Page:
Ask Anything: 10 questions with electrician Richard Moore
Electrician and Wake Technical Community College instructor Richard Moore answers your questions about keeping your home's power running.Posted — Updated
If your entire house is being affected, the problem could be at your service (or main) panel, meter base or a utility problem. Quite often, the neutral conductor will become loose, causing a condition that can raise and lower the voltage going to your lights, causing them to dim or brighten.
Call the power company first, and have them come out and check their equipment. All the conductors in the main panel should also be checked for tightness. If the problem is in an limited area of your house, then that circuit needs to be checked to ensure proper connection of conductors.
Many houses are wired with conductors connected to receptacles and switches (or devices) through a process known as back stabbing. In that process, the electrician strips the conductor and sticks it in a hole in the back of the device, a labor-saving method. Over time, however, the contact point between the conductor and the device will degrade, causing flickering, and eventually, the device will stop working. The fix is to turn off the power to the circuit, remove the conductor from the device one at a time, re-strip it, bend it in a hook, put it under the terminal screw in a clock-wise direction and tighten the screw.
You are probably having one or more breakers going bad. What you are hearing is the arcing that occurs between the contact points in the circuit breakers. Breakers subjected to heavy or continuous loads can go bad. Also, check to see if the breaker is warm or hot to the touch using the back of your hand, as it is more sensitive. If the circuit breaker is overly warm or hot, it needs replacing soon as it can damage your panel busbars, resulting in the panel having to be replaced.
Modern appliances in modern houses do not need to be unplugged for safety's sake alone. If a thunderstorm is coming, you might want to unplug electronic equipment (computers, TVs etc.) to protect them from lightning (see the surge protection question below) . Many appliances do draw current while they are off, and unplugging them can save you money on your power bill.
Basic rule: The more things you have plugged into an outlet, the more likely you are to damage the outlet. Small tools are OK in the strip, but I would not plug a large table saw in the strip. The contact points between the plug and the receptacle on the strip may not be as strong as the one in your house, and your saw's plug may become damaged.
Be sure all appliances are unplugged before you attempt to re-set the breaker. If the circuit breaker won't reset, then it should be replaced. If you call an electrician, tell him what brand panel you have (ITE, Square D, Siemens, Bryant, GE, etc.), so he can bring the circuit breaker with him, hopefully saving you money on travel time. Breakers run between $35 and $40.
Ironically, the problem is not the aluminum wire per se but how it is connected to your devices (switches and receptacles). Unless you are doing major renovations, re-wiring is too costly. Many devices installed during that era were not listed to be used with devices that had a copper listing. When two dissimilar metals come in contact, a corroding action can occur, causing the contact point to heat up. The connection of an aluminum wire to a copper or brass plate can cause this. At a minimum, if you are having problems or are concerned, you can have someone check to see if your devices are listed for use with aluminum wire. The devices should have "AL" or "CO-ALR" indicated on them or say "suitable for use with aluminum wire".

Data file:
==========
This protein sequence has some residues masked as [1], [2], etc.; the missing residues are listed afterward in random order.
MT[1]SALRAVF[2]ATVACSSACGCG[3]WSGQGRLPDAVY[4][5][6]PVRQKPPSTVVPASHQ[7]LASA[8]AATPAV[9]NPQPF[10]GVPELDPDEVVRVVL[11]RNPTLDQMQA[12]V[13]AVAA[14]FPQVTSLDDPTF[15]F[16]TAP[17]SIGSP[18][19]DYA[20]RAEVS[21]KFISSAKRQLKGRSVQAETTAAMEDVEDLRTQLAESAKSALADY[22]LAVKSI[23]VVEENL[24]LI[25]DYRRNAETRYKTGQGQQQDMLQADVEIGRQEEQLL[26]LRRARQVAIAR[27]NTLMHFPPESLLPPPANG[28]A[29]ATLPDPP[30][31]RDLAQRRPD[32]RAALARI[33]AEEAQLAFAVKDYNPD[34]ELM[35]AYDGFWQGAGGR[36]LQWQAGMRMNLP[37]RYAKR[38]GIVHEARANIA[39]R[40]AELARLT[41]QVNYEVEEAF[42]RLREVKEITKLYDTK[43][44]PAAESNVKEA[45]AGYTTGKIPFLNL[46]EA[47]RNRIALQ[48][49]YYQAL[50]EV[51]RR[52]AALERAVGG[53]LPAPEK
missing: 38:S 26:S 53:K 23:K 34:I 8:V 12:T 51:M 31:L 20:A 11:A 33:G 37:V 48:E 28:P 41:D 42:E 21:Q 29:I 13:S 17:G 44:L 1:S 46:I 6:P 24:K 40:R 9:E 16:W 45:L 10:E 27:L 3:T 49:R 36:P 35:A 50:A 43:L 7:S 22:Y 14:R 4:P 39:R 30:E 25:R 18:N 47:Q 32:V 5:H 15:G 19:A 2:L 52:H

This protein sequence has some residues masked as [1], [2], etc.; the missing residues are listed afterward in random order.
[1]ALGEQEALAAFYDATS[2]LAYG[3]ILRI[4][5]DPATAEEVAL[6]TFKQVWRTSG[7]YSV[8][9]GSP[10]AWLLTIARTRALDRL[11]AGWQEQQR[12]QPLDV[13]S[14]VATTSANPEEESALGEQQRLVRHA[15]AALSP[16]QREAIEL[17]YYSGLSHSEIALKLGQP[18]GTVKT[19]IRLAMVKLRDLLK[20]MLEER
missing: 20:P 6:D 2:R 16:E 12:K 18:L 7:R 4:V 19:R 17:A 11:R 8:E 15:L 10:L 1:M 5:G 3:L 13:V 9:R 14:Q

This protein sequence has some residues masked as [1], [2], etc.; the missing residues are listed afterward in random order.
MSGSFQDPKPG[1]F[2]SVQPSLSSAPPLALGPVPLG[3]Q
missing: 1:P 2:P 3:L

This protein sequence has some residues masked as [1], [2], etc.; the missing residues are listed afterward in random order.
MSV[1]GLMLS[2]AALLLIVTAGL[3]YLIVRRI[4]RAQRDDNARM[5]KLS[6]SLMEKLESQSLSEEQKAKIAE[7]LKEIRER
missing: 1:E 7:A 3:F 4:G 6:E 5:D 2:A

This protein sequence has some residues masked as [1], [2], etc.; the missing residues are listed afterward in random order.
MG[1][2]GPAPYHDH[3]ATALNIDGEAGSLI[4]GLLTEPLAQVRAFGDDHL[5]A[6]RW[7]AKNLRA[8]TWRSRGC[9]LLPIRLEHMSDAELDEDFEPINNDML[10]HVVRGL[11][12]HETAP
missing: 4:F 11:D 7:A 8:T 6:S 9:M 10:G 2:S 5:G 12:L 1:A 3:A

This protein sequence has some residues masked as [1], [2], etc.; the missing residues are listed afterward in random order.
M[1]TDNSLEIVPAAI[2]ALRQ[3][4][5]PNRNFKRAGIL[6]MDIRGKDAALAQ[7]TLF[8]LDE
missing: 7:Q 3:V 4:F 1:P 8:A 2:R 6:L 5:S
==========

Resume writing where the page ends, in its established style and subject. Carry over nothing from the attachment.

Short answer – both! The whole-house protector in your panel should protect you from lightning coming in through the power lines. However, lightning can come in through phone lines, cable lines and satellite cables as well . To protect against this you, install local protection at your computer and other electronic devices, and plug your phone and cable lines into the protector so it can protect them as well. When it comes to lightning, the more protection the better. A surge protector costs a lot less than your computer or new digital TV!
See answer to Question 1.
Reverse polarity is bad and should be corrected. It means the power is coming into the appliance on the wrong conductor. Reverse polarity is most likely caused when someone mis-wires a receptacle. The black or hot wire should be connected to the brass or copper colored screw, and the white conductor should be connected to the silver or white colored screw. Also, most receptacles indicate the polarity on the back by saying white, black or hot.
The first thing you must determine is what is causing it to trip. If it is the breaker supplying the kitchen receptacles and you have several appliances plugged into circuit and you overload the circuit, the breaker is supposed to trip. That's its job.
Try moving your appliances to another circuit (or receptacle), and see if the problem stops. Most modern houses are required by Code to have two circuits for the kitchen receptacles. If the breaker supplies a heavy load, it may be going bad and should be replaced.
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